Ben studied his undergraduate and postgraduate degrees at Teesside and hopes to go on to become an expert witness in a courtroom.
Teesside University has been an amazing place to study - the facilities are second to none and the support systems are fabulous.
I chose to go to university to develop my academic skills after studying A-levels. I wasn’t sure what course I wanted to do but I knew I wanted to gain a degree. I researched a range of institutions and contacted a number of people who I knew were studying at different universities. The general consensus, as well as online recommendations from Unistats and What Uni, was Teesside – it had the best reputation for science.
Science was always my strong subject in school and during my A-levels, but I was unsure how I wanted to apply my skills to a specific career. Choosing forensics was a stroke of luck – a recommendation from a friend led me to look at the subject in more detail.
Forensics is particularly challenging but the most rewarding aspect for me was the variety of modules as you are quickly introduced to the many aspects of forensics and individual disciplines within the subject. The range of information and expertise available meant that there was never any need to struggle or fall behind in any given module; everybody helped each other to reach their goals.
I thoroughly enjoyed the scientific theory in the first year, particularly in biochemistry. As the course became more forensics-focused in the second and third year, Forensic Medicine became my favourite module, mainly because the knowledge you gain is directly applicable to case scenarios.
I was always in the Library and I can’t speak highly enough of it, the facilities are brilliant. It's the perfect place to feel comfortable while you are studying, and it caters to everyone’s needs, whether you want silent study or purpose-built areas for group work.
The careers service is invaluable. They offer great advice and have a range of contacts to help you enter your chosen profession. I plan on completing a PhD at Teesside next, but when I’m looking for full-time work I’ll be sure to make use of their support.
The Students’ Union is something I regret not engaging with more. I ate there now and again but I didn’t really take part in the clubs and societies which I wish I had done.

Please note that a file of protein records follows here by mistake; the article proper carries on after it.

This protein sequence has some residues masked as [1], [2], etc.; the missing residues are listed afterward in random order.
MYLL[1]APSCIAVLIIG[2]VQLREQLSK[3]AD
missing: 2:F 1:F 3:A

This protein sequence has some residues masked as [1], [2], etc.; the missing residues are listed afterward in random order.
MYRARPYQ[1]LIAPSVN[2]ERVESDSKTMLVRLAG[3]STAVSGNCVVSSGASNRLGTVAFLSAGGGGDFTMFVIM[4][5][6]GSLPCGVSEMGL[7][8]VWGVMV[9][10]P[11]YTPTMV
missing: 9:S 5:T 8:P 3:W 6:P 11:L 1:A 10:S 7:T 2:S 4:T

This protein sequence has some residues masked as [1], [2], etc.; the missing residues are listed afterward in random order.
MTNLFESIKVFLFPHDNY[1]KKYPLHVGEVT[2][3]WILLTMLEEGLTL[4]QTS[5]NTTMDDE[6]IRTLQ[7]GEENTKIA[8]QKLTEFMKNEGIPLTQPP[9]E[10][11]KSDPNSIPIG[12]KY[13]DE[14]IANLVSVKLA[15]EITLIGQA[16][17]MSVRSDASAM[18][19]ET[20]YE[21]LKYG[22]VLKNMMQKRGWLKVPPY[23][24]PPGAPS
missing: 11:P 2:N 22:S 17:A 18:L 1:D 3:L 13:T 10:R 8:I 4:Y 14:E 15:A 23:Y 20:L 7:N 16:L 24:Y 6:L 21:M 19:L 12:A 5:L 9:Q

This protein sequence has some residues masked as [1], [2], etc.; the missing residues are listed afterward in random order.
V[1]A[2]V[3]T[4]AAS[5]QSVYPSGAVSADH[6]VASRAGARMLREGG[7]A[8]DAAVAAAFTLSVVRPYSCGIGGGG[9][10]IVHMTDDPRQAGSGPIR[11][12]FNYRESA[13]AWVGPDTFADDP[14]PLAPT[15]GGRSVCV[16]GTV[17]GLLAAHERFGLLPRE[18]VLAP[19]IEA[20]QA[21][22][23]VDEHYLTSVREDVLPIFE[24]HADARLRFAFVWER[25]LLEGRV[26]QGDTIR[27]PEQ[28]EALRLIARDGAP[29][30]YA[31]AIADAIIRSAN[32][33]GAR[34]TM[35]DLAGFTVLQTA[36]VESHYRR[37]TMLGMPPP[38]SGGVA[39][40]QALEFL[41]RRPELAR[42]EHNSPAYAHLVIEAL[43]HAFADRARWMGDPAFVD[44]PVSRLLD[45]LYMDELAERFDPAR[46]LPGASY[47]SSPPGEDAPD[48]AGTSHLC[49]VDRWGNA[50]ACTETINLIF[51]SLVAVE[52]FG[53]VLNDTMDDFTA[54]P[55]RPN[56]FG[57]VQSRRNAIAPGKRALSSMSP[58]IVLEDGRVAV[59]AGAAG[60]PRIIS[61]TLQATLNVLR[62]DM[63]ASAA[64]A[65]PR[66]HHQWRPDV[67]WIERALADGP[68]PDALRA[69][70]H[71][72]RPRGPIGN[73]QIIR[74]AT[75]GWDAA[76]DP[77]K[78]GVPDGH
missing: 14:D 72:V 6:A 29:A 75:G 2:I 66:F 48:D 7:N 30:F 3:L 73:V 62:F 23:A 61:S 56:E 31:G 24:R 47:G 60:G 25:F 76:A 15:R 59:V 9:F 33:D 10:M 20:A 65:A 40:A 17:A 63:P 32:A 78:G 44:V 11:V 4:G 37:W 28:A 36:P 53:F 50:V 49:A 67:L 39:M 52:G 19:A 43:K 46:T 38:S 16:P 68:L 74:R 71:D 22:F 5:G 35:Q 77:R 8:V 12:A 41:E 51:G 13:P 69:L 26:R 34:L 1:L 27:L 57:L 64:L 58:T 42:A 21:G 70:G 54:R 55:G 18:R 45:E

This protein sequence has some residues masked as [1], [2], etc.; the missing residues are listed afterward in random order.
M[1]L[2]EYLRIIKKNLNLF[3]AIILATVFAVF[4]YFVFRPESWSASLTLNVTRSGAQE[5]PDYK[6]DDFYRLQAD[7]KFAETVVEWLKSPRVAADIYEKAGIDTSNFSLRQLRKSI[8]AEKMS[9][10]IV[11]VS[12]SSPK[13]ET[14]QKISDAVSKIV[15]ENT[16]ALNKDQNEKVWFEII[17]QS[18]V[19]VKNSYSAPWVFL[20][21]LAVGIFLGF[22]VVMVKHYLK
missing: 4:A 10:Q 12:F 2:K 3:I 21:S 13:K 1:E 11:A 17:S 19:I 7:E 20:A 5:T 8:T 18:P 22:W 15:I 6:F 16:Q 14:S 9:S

As part of my MSc project I’m working with West Yorkshire Police on a study that suggests colour blind people see more shades of grey than individuals with ordinary colour vision. I have developed a number of tests to hopefully prove this, using forensic scientists and the general public as voluntary participants. If the project provides more evidence to support this claim, then there could be major implications for the forensic world, and it’s possible that the International Organisation for Standardisation may have to factor the outcome of my research when producing their accreditation for forensic work. My personal tutor helped to secure this for me – it’s really exciting as I get to work alongside some of the country's most skilled professionals.
I’ve developed so many skills that will help me in the future – practical skills from the range of lab work, knowledge and application of modern and developing techniques, professionalism when liaising with multiple areas of expertise, dealing with pressure and meeting deadlines, and independent and team-based skills.
I want to become a specialist in my area of work and I’d like to be part of a research team to benefit forensic science in any capacity. I thoroughly enjoy researching new areas and exploring new ideas so I am confident that this will suit me. Assisting the criminal justice system is the overarching aim of forensics – I want to develop my ability as an expert witness in a courtroom, something we’ve had the opportunity to do at Teesside.
Without a doubt. I was previously at a loose end when it came to my career, but Teesside University has been an amazing place to study and I wouldn't want to do so anywhere else. From personal experience so few universities make their students feel valued as individuals and not just a number. The facilities are second to none and the support systems are fabulous. So many students have struggles and need support while at university and I’ve always felt like I’m in safe hands.
I would say that the best way to get the feel of a university is to visit. Have a look round, talk to as many people as you can and try to get a balanced view. I made a huge mistake not doing so the first time around at a different university on a different course, but thankfully ended up in good hands.
Get a feel for the facilities and use help websites like Unistats, they are a valuable gauge of how suitable a university or course is for you. University is not for everyone and neither are some courses, but if there is somewhere that makes you feel welcome and caters for your academic needs then it's certainly the place you want to spend your university years.